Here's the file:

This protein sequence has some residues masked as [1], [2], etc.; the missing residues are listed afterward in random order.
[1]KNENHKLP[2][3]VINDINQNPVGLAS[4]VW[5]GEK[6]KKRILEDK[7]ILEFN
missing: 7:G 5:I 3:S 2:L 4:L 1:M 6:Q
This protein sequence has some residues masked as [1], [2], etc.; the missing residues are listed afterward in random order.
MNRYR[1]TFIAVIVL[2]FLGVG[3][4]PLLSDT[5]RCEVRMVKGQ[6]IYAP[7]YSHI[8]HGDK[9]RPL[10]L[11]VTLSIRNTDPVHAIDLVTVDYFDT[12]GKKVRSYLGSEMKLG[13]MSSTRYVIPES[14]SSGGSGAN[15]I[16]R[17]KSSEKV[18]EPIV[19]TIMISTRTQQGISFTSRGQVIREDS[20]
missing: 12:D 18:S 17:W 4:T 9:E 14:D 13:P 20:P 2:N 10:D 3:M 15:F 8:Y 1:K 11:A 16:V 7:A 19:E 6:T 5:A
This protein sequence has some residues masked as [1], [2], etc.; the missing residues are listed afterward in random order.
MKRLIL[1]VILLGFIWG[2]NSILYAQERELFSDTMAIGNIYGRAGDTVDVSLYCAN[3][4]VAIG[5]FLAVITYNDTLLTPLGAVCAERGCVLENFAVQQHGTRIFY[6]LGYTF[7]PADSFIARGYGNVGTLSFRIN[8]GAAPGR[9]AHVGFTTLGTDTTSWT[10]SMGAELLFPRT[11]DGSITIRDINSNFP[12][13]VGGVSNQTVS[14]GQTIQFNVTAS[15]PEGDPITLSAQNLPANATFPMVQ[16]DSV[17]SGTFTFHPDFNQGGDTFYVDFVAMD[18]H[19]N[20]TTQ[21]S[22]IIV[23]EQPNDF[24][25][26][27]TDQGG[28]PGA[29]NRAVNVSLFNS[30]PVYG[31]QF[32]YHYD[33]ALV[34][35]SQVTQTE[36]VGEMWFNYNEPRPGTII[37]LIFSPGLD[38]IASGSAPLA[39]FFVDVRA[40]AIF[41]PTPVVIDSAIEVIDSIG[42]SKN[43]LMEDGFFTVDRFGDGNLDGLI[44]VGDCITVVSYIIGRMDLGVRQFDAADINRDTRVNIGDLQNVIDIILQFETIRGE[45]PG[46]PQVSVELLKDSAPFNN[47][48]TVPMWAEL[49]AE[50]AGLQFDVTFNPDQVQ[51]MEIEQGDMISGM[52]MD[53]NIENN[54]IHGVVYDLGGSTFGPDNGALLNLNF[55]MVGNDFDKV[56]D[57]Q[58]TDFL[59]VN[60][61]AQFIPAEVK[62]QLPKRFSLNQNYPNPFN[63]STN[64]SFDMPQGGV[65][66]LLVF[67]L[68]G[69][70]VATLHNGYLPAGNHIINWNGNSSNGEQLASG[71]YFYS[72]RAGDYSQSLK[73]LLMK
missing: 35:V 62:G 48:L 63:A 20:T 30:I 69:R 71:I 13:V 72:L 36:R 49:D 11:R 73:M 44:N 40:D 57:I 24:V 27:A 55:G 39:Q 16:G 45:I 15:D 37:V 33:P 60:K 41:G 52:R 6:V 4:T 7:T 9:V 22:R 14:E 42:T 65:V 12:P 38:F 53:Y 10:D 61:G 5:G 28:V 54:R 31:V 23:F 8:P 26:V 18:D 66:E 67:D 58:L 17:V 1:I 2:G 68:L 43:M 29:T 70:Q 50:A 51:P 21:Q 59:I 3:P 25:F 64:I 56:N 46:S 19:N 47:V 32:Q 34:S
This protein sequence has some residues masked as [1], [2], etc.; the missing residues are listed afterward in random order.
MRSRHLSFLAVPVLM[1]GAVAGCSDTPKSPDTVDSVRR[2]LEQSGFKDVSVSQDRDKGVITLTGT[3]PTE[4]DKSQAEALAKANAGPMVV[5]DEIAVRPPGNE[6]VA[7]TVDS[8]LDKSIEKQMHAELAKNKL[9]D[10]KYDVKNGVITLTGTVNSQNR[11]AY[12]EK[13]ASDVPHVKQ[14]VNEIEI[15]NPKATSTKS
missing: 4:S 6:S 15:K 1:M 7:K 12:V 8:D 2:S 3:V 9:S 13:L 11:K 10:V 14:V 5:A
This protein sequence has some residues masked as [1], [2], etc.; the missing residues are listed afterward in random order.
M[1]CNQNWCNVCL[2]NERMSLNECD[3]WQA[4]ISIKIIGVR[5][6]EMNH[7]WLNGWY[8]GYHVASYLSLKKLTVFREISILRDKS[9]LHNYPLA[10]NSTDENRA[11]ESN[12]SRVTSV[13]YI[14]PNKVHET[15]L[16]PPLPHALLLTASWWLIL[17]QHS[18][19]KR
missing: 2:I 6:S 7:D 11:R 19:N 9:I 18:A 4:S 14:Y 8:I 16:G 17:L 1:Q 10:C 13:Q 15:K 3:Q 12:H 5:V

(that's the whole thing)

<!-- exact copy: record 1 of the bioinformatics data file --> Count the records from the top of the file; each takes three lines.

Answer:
This protein sequence has some residues masked as [1], [2], etc.; the missing residues are listed afterward in random order.
[1]KNENHKLP[2][3]VINDINQNPVGLAS[4]VW[5]GEK[6]KKRILEDK[7]ILEFN
missing: 7:G 5:I 3:S 2:L 4:L 1:M 6:Q